Video games

Ten video games have been produced based on the series and released on a variety of video game and handheld consoles. They feature various genres, such as adventure and role-playing video games.

Title Release date Producer(s) Platform
Cardcaptor Sakura: Itsumo Sakura-chan to Issho! (カードキャプターさくら ~いつもさくらちゃんといっしょ~ Cardcaptor Sakura: Forever with Sakura-chan) Published by MTO Game Boy Color
Animetic Story Game 1: Cardcaptor Sakura (アニメチックストーリーゲーム (1) カードキャプターさくら) Published and developed by Arika PlayStation
Cardcaptor Sakura: Sakura to Fushigi na Clow Cards (カードキャプターさくら ~さくらとふしぎなクロウカード~ Cardcaptor Sakura: Sakura and the Mysterious Clow Card) Published by Bandai and developed by Sims WonderSwan
Cardcaptor Sakura: Tomoyo no Video Daisakusen (カードキャプターさくら 知世のビデオ大作戦 Cardcaptor Sakura: Tomoyo's Video Battle) Published by Sega and developed by Sega Rosso Dreamcast
Cardcaptor Sakura: Clow Card Magic (カードキャプターさくら クロウカードマジック) Published and developed by Arika PlayStation
Tetris with Cardcaptor Sakura: Eternal Heart (TETRiS with カードキャプターさくら エターナルハート) Published and developed by Arika PlayStation
Cardcaptor Sakura: Tomoe Shōgakkō Daiundōkai (カードキャプターさくら ~友枝小学校大運動会~ Cardcaptor Sakura: Tomoe Elementary School Battle Athletes) Published by MTO Game Boy Color
Cardcaptor Sakura: Sakura Card de Mini-Game (カードキャプターさくら ~さくらカードdeミニゲーム~) Published and developed by TDK Core Game Boy Advance
Cardcaptor Sakura: Sakura Card-hen Sakura Card to Tomodachi (カードキャプターさくら <さくらカード編> ~さくらとカードとおともだち~ Cardcaptor Sakura: Sakura Card Edition: Sakura Card and Friend) Published by MTO Game Boy Advance
Cardcaptor Sakura: Sakura-chan to Asobo! (カードキャプターさくら 「さくらちゃんとあそぼ!」 Cardcaptor Sakura: Play with Sakura-chan) Published by NHK Software PlayStation 2

Other media

Kodansha published three art books for the manga series and three art books from for the anime TV series featuring art by character designer Kumiko Takahashi.[1] The three books for the manga titled Cardcaptor Sakura Illustration Collection were released from July 1998 to December 2000.[104][105] The three for the TV series titled Cheerio! were released from April 1999 to September 2000.[106][107] A set of the 52 Clow Cards featured in the TV series was released in August 1999 and a Clow Card Fortune Book, which contains information on how to use the Clow Card replica set as tarot cards, was released in March 2000.[108][109]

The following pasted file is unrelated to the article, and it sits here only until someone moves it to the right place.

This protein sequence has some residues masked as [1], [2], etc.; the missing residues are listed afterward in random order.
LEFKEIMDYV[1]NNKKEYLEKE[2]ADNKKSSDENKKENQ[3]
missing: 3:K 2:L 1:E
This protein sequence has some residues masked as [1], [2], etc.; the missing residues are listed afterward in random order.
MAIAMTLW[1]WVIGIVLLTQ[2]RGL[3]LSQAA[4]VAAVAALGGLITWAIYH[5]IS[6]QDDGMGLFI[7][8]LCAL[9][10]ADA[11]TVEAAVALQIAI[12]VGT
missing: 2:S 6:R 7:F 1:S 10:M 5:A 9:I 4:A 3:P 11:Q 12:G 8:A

A fan book for the manga titled Cardcaptor Sakura Memorial Book was published on February 27, 2001 containing various illustrations from the series, as well as information on branded merchandise based on the series and interviews.[110] Four fan books under the title Complete Book, were released for the TV series and Films. For the TV series, two fan books labeled Clow Card-hen (クロウカード編 Clow Card Arc) and Sakura Card-hen (さくらカード編 Sakura Card Arc) were released in July 1999 and June 2000 respectively[111][112] Each of the two films received a fan book and were released in October 1999 and October 2000 respectively.[113][114] A poster box containing several posters and a T-shirt was released on August 22, 2001.[115]

Ten volumes of a film comic sharing the same name as the manga and anime series were published from August 1998 to November 2000 covering the first two anime seasons, though some episodes were skipped.[116][117] Three more were published under the subtitle, Sakura Card-hen from March 2001 to February 2002 covering up to episode 59, though again some episodes were skipped.[118][119] Four picture books were released for the TV series from September 1998 to November 2000.[120][121] Four sticker books were released for the TV series from August 1999 to March 2004.[122][123]


The Cardcaptor Sakura manga series was popular with Japanese readers, ranking among the top five sellers during its release.[124] The manga series was awarded the Seiun Award for Best Manga in 2001.[125] Shaenon Garrity of The Comics Journal described the series as a quintessential shōjo manga, which is praised for its mature direction in the second half.[126] Cardcaptor Sakura has been described as a "critical work" of manga by Christopher Butcher of Comics212.[126] In a review by Lisa Anderson of Manga Life, the subplots in the series related to the interactions between characters were noted to be of special interest. Anderson praised how the manga, while at the onset begins with a costumed Sakura chasing after a Clow Card, takes a "rather big leap in another direction" when focusing on the characters. The manga is further lauded for its depth.[127] Anime News Network (ANN) reviewer Robert Nguyen felt Cardcaptor Sakura is an "atypical shōjo" manga, which puts an "emphasis on the emotions of the character."[128]

In [3] The manga is cited as being cute by critics, and in some cases too cute;[128] however, Anderson stated that "much like Magic Knight Rayearth, even a cute story will have its depth and drama."[127] The artwork of the manga is praised for being detailed and having "beautifully drawn pictures of the Clow Cards themselves." The cards are described as having "an artful blend of magical fantasy and reality."[128]